tv Victoria Derbyshire BBC News June 7, 2019 10:00am-11:01am BST
hello, it's friday 7th june, it's 10 o'clock, i'm victoria derbyshire. labour has narrowly won the peterborough by—election beating the newly formed prexit party by 683 votes. we had a fantastic candidate, campaign, and the people of peterborough rejected austerity and rejected the no—deal brexit being offered by the brexit party. the seat used to be a narrow race between labour and the conservatives, but this time the tories trailed in third place. we'll ask what the result means for the main parties. yesterday, the adolescent services part st andrew's healthcare unit in northamptonshire was put into special measures following a damning report. we'll get reaction from the family of a woman being looked after in a different part of the unit.
she has a huge dressing on her head and burns all over her face and under her eyes and ears where she threw boiling water over her. she has a plaster cast on her arm because she had chewed a hole in her arm which he had an operation on a couple of weeks ago. and plastic bags, drinks bottles and food packaging are having a devastating impact on ocean pollution, so could you give up single use plastics? ben fogle is calling on us all to do just that. he'll be here in the studio. hello. welcome to the programme. we're live until 11 this morning. have you already made changes to give up single use plastics? could you do more? ben fogle is trying to get everyone to pledge to give up just one thing as part of world oceans day. do get in touch with your ideas on how we can use less plastic, and everything else we're talking about this morning,
use the hashtag victoria live. the peterborough by—election, what are your thoughts on that? if you text, you'll be charged at the standard network rate. first, annita has the news. labour has narrowly won the peterborough by—election — holding off a challenge from the brexit party. labour's lisa forbes took 31% of the vote, beating the brexit party's mike greene by 683 votes. the conservatives came third on 21%. the former mp fiona onasanya was expelled from labour earlier this year. she'd lost the seat after her constituents voted against her in a recall petition. theresa may officially stands down as leader of the conservative party today. she announced her resignation last month, but will remain in downing street as prime minister until her successor has been chosen. the race to find the next leader officially begins next week, although 11 mps have already announced they will be running for thejob.
women who suffer domestic abuse are three times more likely than other women to develop a serious mental illness, according to researchers at birmingham university. data collected anonymously by doctors also suggests the scale of violence against women by partners is hugely under—recorded. and we'll be discussing this issue later on this programme, talking to a woman who's suffered domestic abuse, one of the authors of the study and an expert in women's mental health. the group known as the new ira has claimed responsibility for planting a bomb under the car of a senior police officer in northern ireland last weekend. the device was discovered at a golf club in east belfast, and removed by bomb disposal experts. in a statement to the irish news, using a recognised code word, the ira said it was behind the attempted attack. two cars linked to the incident were found on fire in north belfast on saturday. one of the vehicles was fitted with dublin number plates and police have begun
a cross—border investigation. the world health organisation says that humanity is entering a ‘new phase‘, where large outbreaks of deadly diseases like ebola have to be considered as normal. it says greater effort needs to be made to prepare for epidemics, made more likely by climate change, conflict and large, mobile populations. the two largest ever outbreaks of ebola have taken place in africa in the past five years. the financial watchdog has ordered banks to overhaul the way they charge for overdrafts. the financial conduct authority says the reforms are needed to fix, what it calls, "a dysfunctional market". one change will mean banks and building societies are stopped from charging more for unarranged overd rafts. a mother who took her severely ill child to the netherlands for cannabis oil treatment has told the bbc she now feels trapped abroad because she fears the medication would be confiscated if she returned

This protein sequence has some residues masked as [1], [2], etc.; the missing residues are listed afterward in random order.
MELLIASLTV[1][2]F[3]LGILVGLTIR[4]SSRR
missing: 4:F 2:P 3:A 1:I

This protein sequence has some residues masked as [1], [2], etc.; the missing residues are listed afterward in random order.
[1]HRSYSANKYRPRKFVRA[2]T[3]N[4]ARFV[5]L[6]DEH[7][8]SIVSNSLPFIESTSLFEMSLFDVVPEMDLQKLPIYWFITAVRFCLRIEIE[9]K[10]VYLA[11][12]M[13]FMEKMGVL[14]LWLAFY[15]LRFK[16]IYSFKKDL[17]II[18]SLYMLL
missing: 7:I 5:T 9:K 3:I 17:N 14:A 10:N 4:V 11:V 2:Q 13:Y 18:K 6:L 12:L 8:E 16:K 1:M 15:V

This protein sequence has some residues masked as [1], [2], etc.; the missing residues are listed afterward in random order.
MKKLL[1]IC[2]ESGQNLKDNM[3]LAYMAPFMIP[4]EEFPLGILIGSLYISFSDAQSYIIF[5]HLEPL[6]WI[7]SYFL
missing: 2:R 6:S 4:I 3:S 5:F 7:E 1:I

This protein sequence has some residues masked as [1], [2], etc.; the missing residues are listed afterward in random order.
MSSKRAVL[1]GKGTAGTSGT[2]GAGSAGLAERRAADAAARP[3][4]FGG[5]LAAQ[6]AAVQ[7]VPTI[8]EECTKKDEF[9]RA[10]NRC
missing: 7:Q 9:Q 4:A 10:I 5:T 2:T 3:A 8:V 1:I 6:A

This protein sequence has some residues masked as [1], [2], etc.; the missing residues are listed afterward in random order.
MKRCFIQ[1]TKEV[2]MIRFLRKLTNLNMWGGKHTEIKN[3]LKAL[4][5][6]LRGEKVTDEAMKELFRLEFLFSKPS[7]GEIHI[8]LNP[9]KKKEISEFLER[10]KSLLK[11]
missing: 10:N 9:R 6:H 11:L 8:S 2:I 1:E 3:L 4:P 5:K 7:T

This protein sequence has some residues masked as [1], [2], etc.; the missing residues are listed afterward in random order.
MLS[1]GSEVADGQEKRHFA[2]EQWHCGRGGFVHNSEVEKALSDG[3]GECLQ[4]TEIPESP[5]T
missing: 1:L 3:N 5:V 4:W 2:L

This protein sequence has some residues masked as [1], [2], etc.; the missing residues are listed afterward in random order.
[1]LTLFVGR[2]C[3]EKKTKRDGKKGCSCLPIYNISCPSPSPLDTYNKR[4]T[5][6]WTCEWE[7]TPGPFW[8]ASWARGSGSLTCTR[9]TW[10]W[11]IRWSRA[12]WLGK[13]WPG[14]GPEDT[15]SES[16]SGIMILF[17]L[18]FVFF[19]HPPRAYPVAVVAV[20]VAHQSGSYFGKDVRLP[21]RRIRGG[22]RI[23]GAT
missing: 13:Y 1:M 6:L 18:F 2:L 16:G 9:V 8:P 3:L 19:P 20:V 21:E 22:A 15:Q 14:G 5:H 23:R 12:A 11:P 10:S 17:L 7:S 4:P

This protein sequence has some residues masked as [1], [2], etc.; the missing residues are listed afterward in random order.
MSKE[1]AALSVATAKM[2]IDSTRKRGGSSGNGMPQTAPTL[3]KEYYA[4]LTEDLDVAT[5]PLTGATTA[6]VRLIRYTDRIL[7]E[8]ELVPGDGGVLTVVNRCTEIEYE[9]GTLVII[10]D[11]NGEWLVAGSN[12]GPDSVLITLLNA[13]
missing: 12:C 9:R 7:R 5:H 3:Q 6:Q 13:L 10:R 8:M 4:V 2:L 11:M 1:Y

to the uk. julie galloway took her seven—year—old daughter alexa, who has epilepsy and a rare neurological condition, to rotterdam almost a year ago. a version of cannabis oil has been approved for use in the uk, but doctors have been unwilling to prescribe it for alexa. that's a summary of the main stories, back to you, joanna. labour has narrowly won the peterborough by—election — beating the newly formed brexit party by 683 votes. ido i do hereby declare that lisa forbes is duly elected... the conservatives came third in what had previously been a close—run race between labour and the tories. labour won peterborough from the tories in 2017 by a narrow margin but the mp fiona onasanya was removed by her constituents after being jailed for lying about a speeding offence triggering yesterday's by—election.
the leader of the labour party, jeremy corbyn, has been giving his reaction this morning. we had a fantastic candidate, a fantastic campaign and the people of peterborough rejected austerity and rejected the no—deal brexit being offered by the brexit party and i congratulate lisa forbes this morning. in the eu referendum in 2016, there was nothing marginal about the city's support for leaving the eu — when voters backed leave by 61% to 39%. the leader of the brexit party, nigel farage, says they may not have won the by—election but they're still pleased with the result. it was neck and neck and labour won bya it was neck and neck and labour won by a few hundred votes and we are the new kids on the block and were launched only eight weeks ago today. it's a big, big showing. this was a two horse race in this constituency, us two horse race in this constituency, us against labour and if a few more conservatives had realised that if you really want brexit and you want